Robert F. Kennedy Memorial Stadium (originally "District of Columbia Stadium" (D.C. Stadium), commonly "RFK Stadium" or "RFK") is a multi-purpose stadium, in Washington, D.C., United States and the current home of MLS's D.C. United.
The stadium was opened in October 1961, as the District of Columbia Stadium. It is owned and operated by the Washington Convention and Sports Authority (WCSA).
The stadium was home for a number of major professional sports teams, including the NFL's Washington Redskins (1961 through 1996; moved to FedExField in suburban Maryland), the American League's Washington Senators (1962 through 1971; moved to Arlington, Texas and renamed Texas Rangers), and the National League's Washington Nationals (2005 through 2007; moved to Nationals Park). It has hosted international soccer matches in the 1994 FIFA World Cup, 1996 Summer Olympics and 2003 Women's World Cup.
The stadium was renamed in January 1969, for U.S. Senator and presidential candidate Robert F. Kennedy, who had been assassinated in Los Angeles the previous June. As Attorney General, Kennedy's Justice Department played a role in the racial integration of the Redskins. Along with Secretary of the Interior Stewart Udall, Kennedy threatened to revoke the team's lease at the federally-owned stadium until it promised to sign African American players.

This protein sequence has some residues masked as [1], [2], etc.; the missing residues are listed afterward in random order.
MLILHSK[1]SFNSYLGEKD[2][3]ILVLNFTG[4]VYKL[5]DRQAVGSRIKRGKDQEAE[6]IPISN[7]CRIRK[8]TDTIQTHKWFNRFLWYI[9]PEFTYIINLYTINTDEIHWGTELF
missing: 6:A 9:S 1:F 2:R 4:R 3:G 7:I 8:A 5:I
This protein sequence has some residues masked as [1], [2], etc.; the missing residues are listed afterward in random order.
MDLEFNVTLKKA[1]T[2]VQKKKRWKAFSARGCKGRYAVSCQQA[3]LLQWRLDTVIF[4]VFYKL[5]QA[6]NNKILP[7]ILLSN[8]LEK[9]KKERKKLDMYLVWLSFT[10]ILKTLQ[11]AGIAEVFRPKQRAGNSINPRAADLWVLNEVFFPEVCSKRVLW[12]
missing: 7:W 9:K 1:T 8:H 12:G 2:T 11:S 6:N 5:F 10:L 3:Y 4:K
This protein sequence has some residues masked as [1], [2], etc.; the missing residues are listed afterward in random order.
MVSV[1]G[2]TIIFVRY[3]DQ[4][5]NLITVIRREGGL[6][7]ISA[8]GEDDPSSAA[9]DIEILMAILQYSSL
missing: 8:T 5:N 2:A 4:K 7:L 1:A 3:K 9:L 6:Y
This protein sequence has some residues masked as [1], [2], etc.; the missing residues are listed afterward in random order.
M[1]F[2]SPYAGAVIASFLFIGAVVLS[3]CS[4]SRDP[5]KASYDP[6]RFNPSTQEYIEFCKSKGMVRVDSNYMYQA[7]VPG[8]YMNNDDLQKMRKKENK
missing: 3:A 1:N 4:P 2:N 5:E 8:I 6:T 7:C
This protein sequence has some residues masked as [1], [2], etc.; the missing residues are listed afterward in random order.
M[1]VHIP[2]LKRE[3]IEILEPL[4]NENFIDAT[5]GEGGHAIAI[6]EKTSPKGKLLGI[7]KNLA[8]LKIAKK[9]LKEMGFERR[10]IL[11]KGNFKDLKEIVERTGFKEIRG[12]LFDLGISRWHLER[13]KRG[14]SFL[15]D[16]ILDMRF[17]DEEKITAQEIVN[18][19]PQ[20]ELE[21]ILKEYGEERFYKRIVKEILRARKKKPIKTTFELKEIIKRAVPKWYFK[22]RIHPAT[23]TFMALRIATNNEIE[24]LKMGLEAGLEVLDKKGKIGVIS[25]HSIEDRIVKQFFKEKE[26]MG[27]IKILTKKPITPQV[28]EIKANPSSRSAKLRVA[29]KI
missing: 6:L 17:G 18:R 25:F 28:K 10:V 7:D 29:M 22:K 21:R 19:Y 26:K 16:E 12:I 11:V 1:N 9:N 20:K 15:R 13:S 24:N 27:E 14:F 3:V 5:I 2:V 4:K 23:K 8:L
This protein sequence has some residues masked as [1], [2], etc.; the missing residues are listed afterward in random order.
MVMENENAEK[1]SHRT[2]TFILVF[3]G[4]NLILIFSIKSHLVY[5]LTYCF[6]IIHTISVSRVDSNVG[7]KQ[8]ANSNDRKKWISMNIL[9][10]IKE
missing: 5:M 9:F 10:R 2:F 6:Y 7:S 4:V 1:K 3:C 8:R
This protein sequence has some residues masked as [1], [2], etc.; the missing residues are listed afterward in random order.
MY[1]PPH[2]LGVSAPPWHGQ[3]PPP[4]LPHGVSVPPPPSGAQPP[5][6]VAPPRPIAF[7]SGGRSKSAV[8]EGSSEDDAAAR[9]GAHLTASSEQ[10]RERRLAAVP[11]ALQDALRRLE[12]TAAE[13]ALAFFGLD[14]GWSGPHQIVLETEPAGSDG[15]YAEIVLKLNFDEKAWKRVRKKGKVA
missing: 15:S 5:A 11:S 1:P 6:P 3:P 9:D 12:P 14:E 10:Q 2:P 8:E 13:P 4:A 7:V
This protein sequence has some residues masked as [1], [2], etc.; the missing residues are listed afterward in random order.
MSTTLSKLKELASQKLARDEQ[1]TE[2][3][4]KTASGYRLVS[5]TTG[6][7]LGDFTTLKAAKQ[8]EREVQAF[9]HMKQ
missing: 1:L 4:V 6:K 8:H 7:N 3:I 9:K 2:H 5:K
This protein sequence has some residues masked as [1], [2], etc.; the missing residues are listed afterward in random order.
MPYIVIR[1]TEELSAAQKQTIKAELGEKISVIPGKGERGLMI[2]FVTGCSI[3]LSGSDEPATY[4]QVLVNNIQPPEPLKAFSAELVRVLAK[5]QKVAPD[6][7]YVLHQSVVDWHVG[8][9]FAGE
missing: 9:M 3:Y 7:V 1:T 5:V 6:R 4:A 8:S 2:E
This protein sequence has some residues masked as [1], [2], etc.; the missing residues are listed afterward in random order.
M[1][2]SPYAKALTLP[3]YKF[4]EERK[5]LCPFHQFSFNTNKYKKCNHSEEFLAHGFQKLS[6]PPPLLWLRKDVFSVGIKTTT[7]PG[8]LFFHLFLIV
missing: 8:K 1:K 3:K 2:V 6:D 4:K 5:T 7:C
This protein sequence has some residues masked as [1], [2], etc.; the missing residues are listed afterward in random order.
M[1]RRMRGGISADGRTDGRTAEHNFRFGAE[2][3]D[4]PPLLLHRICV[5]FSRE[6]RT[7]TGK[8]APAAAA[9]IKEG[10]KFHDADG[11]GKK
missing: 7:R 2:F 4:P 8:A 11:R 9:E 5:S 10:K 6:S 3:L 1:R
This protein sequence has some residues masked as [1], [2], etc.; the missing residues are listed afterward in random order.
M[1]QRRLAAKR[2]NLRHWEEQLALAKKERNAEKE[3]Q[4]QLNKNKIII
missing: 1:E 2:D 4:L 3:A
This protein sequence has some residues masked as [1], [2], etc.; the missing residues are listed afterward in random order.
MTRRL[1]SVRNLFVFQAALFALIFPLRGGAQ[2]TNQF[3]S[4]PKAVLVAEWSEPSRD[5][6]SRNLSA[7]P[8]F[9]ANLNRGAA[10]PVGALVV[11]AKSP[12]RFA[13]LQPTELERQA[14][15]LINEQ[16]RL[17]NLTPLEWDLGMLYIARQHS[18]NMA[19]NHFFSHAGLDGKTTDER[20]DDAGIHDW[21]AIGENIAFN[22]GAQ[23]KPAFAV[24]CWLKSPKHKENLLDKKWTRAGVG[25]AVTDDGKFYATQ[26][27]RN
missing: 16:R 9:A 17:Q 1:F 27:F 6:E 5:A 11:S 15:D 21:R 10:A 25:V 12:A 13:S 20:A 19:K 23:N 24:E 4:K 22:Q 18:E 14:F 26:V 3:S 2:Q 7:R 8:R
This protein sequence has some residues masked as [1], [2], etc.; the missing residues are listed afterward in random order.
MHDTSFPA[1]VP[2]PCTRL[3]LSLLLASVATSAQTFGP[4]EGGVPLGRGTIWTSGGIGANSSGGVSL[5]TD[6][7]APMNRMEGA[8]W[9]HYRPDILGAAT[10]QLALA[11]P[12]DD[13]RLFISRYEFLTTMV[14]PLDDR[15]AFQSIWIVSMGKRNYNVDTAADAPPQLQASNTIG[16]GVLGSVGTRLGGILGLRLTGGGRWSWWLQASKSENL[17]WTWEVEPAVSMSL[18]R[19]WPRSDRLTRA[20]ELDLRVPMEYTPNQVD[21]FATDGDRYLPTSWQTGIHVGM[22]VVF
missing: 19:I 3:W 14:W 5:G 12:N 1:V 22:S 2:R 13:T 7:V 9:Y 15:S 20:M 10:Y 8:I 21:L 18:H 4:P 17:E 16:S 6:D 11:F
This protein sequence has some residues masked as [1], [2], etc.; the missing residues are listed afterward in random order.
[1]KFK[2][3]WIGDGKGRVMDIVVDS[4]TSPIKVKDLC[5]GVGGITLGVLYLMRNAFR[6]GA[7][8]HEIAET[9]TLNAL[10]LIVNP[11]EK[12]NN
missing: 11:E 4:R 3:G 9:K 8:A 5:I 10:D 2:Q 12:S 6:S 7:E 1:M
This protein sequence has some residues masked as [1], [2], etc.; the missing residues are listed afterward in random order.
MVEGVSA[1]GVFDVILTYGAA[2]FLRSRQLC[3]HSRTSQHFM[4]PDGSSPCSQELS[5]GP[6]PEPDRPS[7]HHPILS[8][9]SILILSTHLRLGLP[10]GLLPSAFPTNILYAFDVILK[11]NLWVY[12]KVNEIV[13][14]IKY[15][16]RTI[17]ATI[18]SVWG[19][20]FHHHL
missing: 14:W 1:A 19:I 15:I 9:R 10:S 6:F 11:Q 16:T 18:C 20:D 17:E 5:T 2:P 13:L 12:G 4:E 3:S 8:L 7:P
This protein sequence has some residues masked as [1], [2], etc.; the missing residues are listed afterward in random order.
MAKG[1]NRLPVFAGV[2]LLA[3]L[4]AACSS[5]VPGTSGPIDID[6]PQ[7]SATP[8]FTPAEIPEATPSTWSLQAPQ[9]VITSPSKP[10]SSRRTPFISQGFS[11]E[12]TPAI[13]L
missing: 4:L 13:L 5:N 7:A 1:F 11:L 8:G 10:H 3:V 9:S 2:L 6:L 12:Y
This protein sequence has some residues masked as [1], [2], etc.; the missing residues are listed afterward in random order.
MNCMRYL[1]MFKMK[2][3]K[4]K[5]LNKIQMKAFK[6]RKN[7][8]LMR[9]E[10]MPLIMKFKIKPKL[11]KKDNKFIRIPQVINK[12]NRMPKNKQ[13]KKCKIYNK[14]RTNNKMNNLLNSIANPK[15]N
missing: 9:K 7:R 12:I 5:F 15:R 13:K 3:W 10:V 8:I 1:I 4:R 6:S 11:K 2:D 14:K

RFK was the first major stadium designed specifically as a multisport facility for both football and baseball.
During the Nationals' tenure at the stadium, it was the fourth-oldest active stadium in Major League Baseball behind Fenway Park, Wrigley Field and Yankee Stadium.